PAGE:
Saving Private Hamster Day 2
Interesting what happened yesterday. Here it goes...
My wife brought the hamster to the vet. But before seeing the vet, Michelle had started eating and eating and eating.....
When they saw the vet, Michelle was running on the wheel. The vet asked my wife what's wrong with the hamster? And my wife told her. The vet looked at my wife and said "Well it doesn't seem like she's inactive now!"
The vet took her and checked her and said that besides being slightly dehydrated, he couldn't find anything else wrong with her.
Anyway in the end he just gave a syringe of glucose water to feed her if she gets slow and inactive again.
When I went home the hamster was like normal. I noticed she is on an eating binge though.
Looks like all's well. We haven't had to feed her the syringe of glucose water.
We're gonna get her a bigger cage tonight.
Anyway here's my assessment of the whole episode.
Firstly the hamsters lived together at the shop in the same enclosure. The pet shop people told us they could stay in the same enclosure. They asked to see what type of enclosure we would be using and we brought it to them. They saw it and said it's ok. And they put the 2 hamsters into the enclosure for us. I have read on the net that Syrian hamsters are definitely solitary animals and should not be bred with another hamster of any breed. Winter whites and Campbells are supposedly more likely to live together. In fact the Campbell male does not need to be seperated after the female gives birth because he helps to raise the young!For the other breeds it's a definite no-no to have the male around because the female is more likely to eat the young.
So the fact that we mixed the two in the same cage was not solely our decision. In fact the pet shop people are still telling us that we can mix their bedding (smell) together after two weeks and try to put them together again. So apparently winter whites do live together.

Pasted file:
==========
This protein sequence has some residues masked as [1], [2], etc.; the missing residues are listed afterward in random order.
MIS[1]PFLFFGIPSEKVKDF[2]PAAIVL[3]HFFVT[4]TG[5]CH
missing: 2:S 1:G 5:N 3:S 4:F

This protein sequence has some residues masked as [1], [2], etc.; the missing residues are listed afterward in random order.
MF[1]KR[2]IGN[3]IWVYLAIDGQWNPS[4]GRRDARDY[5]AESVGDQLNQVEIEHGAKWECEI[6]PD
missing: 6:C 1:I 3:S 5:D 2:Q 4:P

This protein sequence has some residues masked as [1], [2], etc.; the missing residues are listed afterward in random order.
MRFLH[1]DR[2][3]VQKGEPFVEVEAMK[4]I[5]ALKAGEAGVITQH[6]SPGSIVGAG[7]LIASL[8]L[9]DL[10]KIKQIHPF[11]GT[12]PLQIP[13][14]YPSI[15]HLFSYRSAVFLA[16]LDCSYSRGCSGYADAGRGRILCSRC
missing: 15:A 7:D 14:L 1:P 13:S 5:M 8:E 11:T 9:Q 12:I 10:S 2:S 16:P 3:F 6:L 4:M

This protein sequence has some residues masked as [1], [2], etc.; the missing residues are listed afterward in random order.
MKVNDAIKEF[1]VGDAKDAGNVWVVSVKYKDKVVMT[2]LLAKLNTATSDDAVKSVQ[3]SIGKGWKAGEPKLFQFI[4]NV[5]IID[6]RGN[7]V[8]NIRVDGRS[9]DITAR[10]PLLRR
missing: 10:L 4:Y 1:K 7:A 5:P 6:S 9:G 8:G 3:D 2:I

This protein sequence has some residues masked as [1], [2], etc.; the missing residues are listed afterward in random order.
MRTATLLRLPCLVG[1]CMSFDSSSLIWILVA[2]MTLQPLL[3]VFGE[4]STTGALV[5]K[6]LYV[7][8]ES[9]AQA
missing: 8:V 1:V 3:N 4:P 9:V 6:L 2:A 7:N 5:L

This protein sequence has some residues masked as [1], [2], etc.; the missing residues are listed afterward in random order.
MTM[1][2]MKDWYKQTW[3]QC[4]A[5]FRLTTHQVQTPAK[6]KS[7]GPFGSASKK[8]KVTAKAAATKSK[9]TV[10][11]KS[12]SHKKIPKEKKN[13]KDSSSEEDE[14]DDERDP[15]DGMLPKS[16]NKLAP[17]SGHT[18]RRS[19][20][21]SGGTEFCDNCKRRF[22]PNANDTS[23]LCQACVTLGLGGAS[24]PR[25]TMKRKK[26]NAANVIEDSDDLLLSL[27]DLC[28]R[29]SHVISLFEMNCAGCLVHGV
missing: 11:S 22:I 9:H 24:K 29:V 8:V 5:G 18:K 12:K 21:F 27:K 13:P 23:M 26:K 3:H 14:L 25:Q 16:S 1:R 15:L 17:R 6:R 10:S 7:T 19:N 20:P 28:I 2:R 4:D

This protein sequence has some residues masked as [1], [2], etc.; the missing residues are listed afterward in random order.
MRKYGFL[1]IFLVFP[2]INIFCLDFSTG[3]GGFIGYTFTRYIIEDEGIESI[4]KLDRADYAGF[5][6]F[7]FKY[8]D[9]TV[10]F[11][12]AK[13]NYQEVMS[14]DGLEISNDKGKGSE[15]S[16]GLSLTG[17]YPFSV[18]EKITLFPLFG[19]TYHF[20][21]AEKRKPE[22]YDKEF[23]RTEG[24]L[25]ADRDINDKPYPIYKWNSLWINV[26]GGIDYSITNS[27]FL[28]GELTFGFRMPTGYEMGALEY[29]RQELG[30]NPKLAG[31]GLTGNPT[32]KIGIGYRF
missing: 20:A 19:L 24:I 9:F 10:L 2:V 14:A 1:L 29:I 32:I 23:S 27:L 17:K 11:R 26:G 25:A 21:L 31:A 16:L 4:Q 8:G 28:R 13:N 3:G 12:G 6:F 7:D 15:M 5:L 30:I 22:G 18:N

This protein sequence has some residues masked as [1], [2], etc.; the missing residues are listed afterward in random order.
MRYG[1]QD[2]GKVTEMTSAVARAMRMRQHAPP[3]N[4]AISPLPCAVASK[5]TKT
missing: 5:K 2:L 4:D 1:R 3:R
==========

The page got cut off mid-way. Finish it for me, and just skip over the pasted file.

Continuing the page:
But I'm probably not going to take that chance again.
Secondly, whatever I did for Michelle helped her. But I agree that from another point of view, what I did was not the best thing to do. But I would like to say a few things regarding my decision to do what I did.
When I read up on the treatment protocols for rehydration, I found them very practical and logical. I was also confident of giving the hamster a subcutaneous injection of fluid into the back of her neck. Perhaps people who regularly handle needles and syringes and give injection would appreciate what I'm saying. Little aspects like how deep the needle penetrates, feeling the give, withdrawing to check you are not in a vessel, the resistance felt when pushing the fluids in....these are skills and experiences not every layman would have. I did ask a few people about how they give the hamsters injections (these were pet owners who saw how the vet did it, as well as lab researchers who do give the injections to the hamsters they work with). They all said the same thing, pinch up the skin at the back of the neck and inject it subcutaneously.
While I was not confident of giving the fluids intraperitoneally, I was very confident of the skin on the back of her neck. As part of my biology classes and medical classes I have handled these rodents before. And one of the things I have done is dissecting a hamster. So I do know how their skin is.
I made a decision to do the subcutaneous injections after much thought. It was not a light decision. Much research was done before proceeding with it. I knew what I was doing and was confident. And looking at the contents I was injecting ie saline and dextrose I was certain these would not possibly be the cause of death to the hamster. The information on the amounts of fluids required was also available on the net.
I feel happy for Michelle that she is well again. In fact my wife now says that instead of the hamsters being the kids and hers, they have become my babies because I'm more anxious about them more than anyone else in the family. My wife and kids are actually amazed that just simple "salt and sugar water" injected could make such a marked improvement in less than a day.
But I do agree that on principle, the best person to treat a sick hamster is a vet. However between doing nothing and letting nature take its course and a medical doctor giving subcutaneous injections into the back of the hamster's neck, I think the latter would be preferred.
There are people out there who might have just left the hamster to die and say that spending money to see the vet is a waste of money. Well that's them. I think we should value life and if you are able to spare the money to save a life, please do so.